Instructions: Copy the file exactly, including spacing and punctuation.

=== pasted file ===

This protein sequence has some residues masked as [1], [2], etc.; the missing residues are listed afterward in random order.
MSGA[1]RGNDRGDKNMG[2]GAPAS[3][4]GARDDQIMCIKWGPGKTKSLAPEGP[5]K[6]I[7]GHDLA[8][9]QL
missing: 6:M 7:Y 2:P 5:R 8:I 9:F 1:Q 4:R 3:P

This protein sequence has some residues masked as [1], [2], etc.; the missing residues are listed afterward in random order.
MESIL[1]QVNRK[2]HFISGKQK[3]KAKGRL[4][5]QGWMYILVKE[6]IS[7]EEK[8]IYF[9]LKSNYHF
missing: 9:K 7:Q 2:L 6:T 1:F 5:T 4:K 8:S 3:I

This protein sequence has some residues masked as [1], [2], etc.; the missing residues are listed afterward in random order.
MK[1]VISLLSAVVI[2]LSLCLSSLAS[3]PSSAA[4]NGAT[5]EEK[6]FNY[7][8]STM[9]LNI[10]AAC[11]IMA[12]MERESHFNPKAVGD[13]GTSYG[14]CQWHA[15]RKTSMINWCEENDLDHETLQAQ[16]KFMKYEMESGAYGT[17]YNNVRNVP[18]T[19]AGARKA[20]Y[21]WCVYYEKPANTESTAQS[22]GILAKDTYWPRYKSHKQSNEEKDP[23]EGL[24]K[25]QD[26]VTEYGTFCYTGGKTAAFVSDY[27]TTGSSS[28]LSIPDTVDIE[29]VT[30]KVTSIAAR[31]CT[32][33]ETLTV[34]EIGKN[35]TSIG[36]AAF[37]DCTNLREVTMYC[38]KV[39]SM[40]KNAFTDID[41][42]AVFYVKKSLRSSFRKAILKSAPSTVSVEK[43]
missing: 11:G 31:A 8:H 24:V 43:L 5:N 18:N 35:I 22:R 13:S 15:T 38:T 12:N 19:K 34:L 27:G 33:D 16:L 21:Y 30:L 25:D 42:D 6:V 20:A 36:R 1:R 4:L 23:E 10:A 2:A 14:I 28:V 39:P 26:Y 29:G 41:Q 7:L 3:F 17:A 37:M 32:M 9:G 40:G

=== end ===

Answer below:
This protein sequence has some residues masked as [1], [2], etc.; the missing residues are listed afterward in random order.
MSGA[1]RGNDRGDKNMG[2]GAPAS[3][4]GARDDQIMCIKWGPGKTKSLAPEGP[5]K[6]I[7]GHDLA[8][9]QL
missing: 6:M 7:Y 2:P 5:R 8:I 9:F 1:Q 4:R 3:P

This protein sequence has some residues masked as [1], [2], etc.; the missing residues are listed afterward in random order.
MESIL[1]QVNRK[2]HFISGKQK[3]KAKGRL[4][5]QGWMYILVKE[6]IS[7]EEK[8]IYF[9]LKSNYHF
missing: 9:K 7:Q 2:L 6:T 1:F 5:T 4:K 8:S 3:I

This protein sequence has some residues masked as [1], [2], etc.; the missing residues are listed afterward in random order.
MK[1]VISLLSAVVI[2]LSLCLSSLAS[3]PSSAA[4]NGAT[5]EEK[6]FNY[7][8]STM[9]LNI[10]AAC[11]IMA[12]MERESHFNPKAVGD[13]GTSYG[14]CQWHA[15]RKTSMINWCEENDLDHETLQAQ[16]KFMKYEMESGAYGT[17]YNNVRNVP[18]T[19]AGARKA[20]Y[21]WCVYYEKPANTESTAQS[22]GILAKDTYWPRYKSHKQSNEEKDP[23]EGL[24]K[25]QD[26]VTEYGTFCYTGGKTAAFVSDY[27]TTGSSS[28]LSIPDTVDIE[29]VT[30]KVTSIAAR[31]CT[32][33]ETLTV[34]EIGKN[35]TSIG[36]AAF[37]DCTNLREVTMYC[38]KV[39]SM[40]KNAFTDID[41][42]AVFYVKKSLRSSFRKAILKSAPSTVSVEK[43]
missing: 11:G 31:A 8:H 24:V 43:L 5:N 18:N 35:I 22:R 13:S 15:T 38:T 12:N 19:K 34:L 27:G 33:D 16:L 21:Y 30:L 25:D 42:D 6:V 20:A 36:R 1:R 4:L 23:E 10:A 2:A 14:I 28:V 39:P 26:Y 29:G 41:Q 7:L 3:F 17:A 37:M 32:M 9:G 40:G